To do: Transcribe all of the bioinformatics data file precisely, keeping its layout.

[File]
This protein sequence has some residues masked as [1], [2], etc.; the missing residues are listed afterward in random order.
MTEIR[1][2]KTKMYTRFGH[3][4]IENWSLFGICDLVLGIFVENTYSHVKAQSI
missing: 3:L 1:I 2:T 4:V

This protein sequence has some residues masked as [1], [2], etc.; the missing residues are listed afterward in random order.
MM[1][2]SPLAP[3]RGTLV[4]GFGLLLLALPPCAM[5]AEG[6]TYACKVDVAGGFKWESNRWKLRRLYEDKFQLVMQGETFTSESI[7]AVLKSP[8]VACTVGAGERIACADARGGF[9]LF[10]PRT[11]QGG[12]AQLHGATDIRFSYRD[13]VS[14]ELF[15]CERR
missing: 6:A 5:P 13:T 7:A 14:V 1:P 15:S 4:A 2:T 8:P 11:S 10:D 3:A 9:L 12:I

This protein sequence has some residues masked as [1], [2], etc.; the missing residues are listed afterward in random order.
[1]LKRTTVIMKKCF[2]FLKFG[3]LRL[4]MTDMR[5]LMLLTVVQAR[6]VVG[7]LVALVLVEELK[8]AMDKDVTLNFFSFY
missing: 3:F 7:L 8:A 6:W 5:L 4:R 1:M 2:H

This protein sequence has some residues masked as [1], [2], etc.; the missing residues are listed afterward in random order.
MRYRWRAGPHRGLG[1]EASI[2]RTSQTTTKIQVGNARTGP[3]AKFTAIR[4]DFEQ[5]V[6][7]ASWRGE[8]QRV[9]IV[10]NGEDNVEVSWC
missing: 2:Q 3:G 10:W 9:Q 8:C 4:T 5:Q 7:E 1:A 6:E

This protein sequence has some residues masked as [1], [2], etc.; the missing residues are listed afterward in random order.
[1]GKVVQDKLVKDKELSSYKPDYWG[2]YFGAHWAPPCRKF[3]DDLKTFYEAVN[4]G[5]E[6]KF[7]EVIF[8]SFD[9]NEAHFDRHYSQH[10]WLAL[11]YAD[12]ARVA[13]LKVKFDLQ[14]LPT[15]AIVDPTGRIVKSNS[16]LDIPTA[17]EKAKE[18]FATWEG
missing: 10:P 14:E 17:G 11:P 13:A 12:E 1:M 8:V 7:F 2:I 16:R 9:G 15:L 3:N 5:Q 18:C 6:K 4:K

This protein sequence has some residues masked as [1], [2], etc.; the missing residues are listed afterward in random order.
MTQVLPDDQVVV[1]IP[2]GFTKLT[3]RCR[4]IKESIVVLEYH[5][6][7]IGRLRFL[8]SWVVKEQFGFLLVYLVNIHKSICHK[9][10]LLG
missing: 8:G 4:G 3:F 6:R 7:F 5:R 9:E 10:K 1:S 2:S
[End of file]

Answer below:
This protein sequence has some residues masked as [1], [2], etc.; the missing residues are listed afterward in random order.
MTEIR[1][2]KTKMYTRFGH[3][4]IENWSLFGICDLVLGIFVENTYSHVKAQSI
missing: 3:L 1:I 2:T 4:V

This protein sequence has some residues masked as [1], [2], etc.; the missing residues are listed afterward in random order.
MM[1][2]SPLAP[3]RGTLV[4]GFGLLLLALPPCAM[5]AEG[6]TYACKVDVAGGFKWESNRWKLRRLYEDKFQLVMQGETFTSESI[7]AVLKSP[8]VACTVGAGERIACADARGGF[9]LF[10]PRT[11]QGG[12]AQLHGATDIRFSYRD[13]VS[14]ELF[15]CERR
missing: 6:A 5:P 13:T 7:A 14:V 1:P 15:S 4:A 2:T 8:P 11:S 10:D 3:A 9:L 12:I

This protein sequence has some residues masked as [1], [2], etc.; the missing residues are listed afterward in random order.
[1]LKRTTVIMKKCF[2]FLKFG[3]LRL[4]MTDMR[5]LMLLTVVQAR[6]VVG[7]LVALVLVEELK[8]AMDKDVTLNFFSFY
missing: 3:F 7:L 8:A 6:W 5:L 4:R 1:M 2:H

This protein sequence has some residues masked as [1], [2], etc.; the missing residues are listed afterward in random order.
MRYRWRAGPHRGLG[1]EASI[2]RTSQTTTKIQVGNARTGP[3]AKFTAIR[4]DFEQ[5]V[6][7]ASWRGE[8]QRV[9]IV[10]NGEDNVEVSWC
missing: 2:Q 3:G 10:W 9:Q 8:C 4:T 5:Q 7:E 1:A 6:E

This protein sequence has some residues masked as [1], [2], etc.; the missing residues are listed afterward in random order.
[1]GKVVQDKLVKDKELSSYKPDYWG[2]YFGAHWAPPCRKF[3]DDLKTFYEAVN[4]G[5]E[6]KF[7]EVIF[8]SFD[9]NEAHFDRHYSQH[10]WLAL[11]YAD[12]ARVA[13]LKVKFDLQ[14]LPT[15]AIVDPTGRIVKSNS[16]LDIPTA[17]EKAKE[18]FATWEG
missing: 10:P 14:E 17:G 11:P 13:A 12:E 1:M 8:V 7:F 2:I 16:R 9:G 15:L 3:N 5:Q 18:C 6:K 4:K

This protein sequence has some residues masked as [1], [2], etc.; the missing residues are listed afterward in random order.
MTQVLPDDQVVV[1]IP[2]GFTKLT[3]RCR[4]IKESIVVLEYH[5][6][7]IGRLRFL[8]SWVVKEQFGFLLVYLVNIHKSICHK[9][10]LLG
missing: 8:G 4:G 3:F 6:R 7:F 5:R 9:E 10:K 1:S 2:S